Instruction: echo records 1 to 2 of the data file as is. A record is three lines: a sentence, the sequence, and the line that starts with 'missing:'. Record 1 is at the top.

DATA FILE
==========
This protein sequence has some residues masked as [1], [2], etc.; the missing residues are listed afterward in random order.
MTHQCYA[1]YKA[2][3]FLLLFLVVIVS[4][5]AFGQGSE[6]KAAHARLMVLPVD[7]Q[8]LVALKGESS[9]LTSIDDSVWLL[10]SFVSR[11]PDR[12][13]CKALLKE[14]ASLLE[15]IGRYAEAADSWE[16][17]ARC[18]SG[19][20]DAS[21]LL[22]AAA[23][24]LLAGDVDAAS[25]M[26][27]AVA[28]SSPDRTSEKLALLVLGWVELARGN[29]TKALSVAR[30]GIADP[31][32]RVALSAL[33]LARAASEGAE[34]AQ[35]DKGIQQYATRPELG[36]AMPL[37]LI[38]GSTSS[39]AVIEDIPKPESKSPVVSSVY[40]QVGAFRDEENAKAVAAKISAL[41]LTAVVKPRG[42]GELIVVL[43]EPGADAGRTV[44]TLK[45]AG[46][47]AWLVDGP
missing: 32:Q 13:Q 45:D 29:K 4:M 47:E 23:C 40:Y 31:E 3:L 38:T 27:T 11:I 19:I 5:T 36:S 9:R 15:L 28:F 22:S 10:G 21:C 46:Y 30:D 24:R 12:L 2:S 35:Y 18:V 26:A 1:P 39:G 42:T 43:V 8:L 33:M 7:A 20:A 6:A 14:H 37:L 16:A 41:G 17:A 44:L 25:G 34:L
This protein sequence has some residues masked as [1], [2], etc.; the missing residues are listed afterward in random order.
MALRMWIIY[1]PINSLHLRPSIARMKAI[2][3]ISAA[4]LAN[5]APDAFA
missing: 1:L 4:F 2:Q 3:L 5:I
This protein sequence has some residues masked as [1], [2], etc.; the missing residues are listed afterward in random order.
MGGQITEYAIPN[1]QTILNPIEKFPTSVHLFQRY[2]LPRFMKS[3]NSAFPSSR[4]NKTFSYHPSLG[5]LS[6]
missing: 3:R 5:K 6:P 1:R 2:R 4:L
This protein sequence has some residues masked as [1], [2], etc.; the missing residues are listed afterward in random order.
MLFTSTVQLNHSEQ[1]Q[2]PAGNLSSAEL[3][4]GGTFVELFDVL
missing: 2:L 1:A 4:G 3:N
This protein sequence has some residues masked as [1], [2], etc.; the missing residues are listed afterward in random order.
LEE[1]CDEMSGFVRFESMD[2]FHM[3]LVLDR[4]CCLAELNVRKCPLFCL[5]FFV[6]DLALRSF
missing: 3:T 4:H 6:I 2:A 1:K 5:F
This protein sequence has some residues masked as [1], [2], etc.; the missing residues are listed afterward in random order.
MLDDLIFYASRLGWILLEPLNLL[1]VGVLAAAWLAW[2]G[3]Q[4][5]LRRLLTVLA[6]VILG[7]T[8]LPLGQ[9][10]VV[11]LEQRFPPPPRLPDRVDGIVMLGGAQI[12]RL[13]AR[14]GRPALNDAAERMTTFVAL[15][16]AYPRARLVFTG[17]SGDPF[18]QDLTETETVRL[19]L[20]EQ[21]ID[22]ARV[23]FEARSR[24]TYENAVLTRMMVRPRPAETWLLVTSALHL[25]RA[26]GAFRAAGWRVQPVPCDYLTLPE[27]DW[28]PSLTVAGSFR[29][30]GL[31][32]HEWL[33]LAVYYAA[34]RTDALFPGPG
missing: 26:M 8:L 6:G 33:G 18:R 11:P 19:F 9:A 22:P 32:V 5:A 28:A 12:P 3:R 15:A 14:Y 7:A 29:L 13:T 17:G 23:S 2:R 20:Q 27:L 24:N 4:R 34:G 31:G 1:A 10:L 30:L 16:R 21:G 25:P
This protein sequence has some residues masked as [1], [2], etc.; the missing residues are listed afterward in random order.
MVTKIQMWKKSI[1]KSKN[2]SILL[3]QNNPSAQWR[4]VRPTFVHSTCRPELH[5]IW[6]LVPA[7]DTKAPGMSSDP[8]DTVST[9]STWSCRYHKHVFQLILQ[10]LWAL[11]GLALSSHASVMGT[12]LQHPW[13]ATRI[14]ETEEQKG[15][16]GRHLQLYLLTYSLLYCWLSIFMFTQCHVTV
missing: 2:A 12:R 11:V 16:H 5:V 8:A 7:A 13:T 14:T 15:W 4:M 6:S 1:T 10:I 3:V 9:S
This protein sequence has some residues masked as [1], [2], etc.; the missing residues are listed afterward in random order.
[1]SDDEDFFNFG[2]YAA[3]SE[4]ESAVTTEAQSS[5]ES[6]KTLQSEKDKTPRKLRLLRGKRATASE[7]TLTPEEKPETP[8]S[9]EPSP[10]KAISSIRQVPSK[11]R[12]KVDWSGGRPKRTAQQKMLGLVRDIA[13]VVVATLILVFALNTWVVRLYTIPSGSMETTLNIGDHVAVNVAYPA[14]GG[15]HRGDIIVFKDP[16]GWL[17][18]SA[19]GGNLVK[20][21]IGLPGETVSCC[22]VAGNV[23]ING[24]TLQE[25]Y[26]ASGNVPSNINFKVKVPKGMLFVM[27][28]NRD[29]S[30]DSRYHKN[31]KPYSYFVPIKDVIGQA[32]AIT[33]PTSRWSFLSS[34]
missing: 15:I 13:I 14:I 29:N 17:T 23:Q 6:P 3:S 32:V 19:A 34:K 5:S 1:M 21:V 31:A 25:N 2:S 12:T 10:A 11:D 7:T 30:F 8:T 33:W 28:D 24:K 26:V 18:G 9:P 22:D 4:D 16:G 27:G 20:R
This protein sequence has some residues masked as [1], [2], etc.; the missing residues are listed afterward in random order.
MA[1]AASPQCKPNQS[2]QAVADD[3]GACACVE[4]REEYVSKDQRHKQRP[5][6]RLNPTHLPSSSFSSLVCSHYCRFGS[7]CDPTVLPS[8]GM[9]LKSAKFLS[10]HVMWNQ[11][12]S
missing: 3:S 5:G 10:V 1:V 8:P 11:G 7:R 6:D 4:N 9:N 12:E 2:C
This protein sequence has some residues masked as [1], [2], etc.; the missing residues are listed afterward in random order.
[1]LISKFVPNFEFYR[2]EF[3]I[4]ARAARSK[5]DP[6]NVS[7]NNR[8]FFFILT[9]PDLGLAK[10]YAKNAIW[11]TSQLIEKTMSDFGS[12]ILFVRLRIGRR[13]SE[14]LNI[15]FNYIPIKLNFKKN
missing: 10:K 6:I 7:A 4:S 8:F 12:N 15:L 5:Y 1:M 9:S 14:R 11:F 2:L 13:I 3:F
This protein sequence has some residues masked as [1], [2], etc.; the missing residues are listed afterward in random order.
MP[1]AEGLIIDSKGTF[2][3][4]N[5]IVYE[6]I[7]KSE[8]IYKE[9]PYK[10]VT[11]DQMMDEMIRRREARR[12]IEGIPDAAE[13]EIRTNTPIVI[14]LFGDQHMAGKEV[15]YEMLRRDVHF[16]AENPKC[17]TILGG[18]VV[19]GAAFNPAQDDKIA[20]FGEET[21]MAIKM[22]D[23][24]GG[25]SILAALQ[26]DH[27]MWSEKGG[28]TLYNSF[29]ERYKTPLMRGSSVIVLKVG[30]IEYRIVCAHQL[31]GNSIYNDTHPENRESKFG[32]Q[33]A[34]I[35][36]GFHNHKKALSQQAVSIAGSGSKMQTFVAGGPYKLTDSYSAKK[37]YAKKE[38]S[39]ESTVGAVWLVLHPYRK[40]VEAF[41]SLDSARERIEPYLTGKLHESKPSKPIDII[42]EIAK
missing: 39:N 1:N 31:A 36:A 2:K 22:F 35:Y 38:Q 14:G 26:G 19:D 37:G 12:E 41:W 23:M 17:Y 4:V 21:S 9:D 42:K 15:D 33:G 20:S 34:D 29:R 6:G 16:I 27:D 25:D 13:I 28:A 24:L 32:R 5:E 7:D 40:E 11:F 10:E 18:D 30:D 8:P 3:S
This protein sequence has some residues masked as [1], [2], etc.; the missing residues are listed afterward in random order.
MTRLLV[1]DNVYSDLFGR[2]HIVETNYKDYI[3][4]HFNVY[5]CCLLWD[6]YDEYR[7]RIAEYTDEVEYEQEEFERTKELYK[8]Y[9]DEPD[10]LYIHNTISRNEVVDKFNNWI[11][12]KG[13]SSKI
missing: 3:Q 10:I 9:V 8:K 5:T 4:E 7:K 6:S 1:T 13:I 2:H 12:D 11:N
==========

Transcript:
This protein sequence has some residues masked as [1], [2], etc.; the missing residues are listed afterward in random order.
MTHQCYA[1]YKA[2][3]FLLLFLVVIVS[4][5]AFGQGSE[6]KAAHARLMVLPVD[7]Q[8]LVALKGESS[9]LTSIDDSVWLL[10]SFVSR[11]PDR[12][13]CKALLKE[14]ASLLE[15]IGRYAEAADSWE[16][17]ARC[18]SG[19][20]DAS[21]LL[22]AAA[23][24]LLAGDVDAAS[25]M[26][27]AVA[28]SSPDRTSEKLALLVLGWVELARGN[29]TKALSVAR[30]GIADP[31][32]RVALSAL[33]LARAASEGAE[34]AQ[35]DKGIQQYATRPELG[36]AMPL[37]LI[38]GSTSS[39]AVIEDIPKPESKSPVVSSVY[40]QVGAFRDEENAKAVAAKISAL[41]LTAVVKPRG[42]GELIVVL[43]EPGADAGRTV[44]TLK[45]AG[46][47]AWLVDGP
missing: 32:Q 13:Q 45:D 29:K 4:M 47:E 23:C 40:Y 31:E 3:L 38:T 27:T 11:I 19:I 5:T 36:S 9:R 15:L 28:F 22:S 10:G 21:C 46:Y 30:D 24:R 12:L 2:S 35:Y 18:V 26:A 1:P 39:G 42:T 43:V 8:L 33:M 7:A 20:A 6:A 14:H 37:L 16:A 41:G 17:A 44:L 25:G 34:L
This protein sequence has some residues masked as [1], [2], etc.; the missing residues are listed afterward in random order.
MALRMWIIY[1]PINSLHLRPSIARMKAI[2][3]ISAA[4]LAN[5]APDAFA
missing: 1:L 4:F 2:Q 3:L 5:I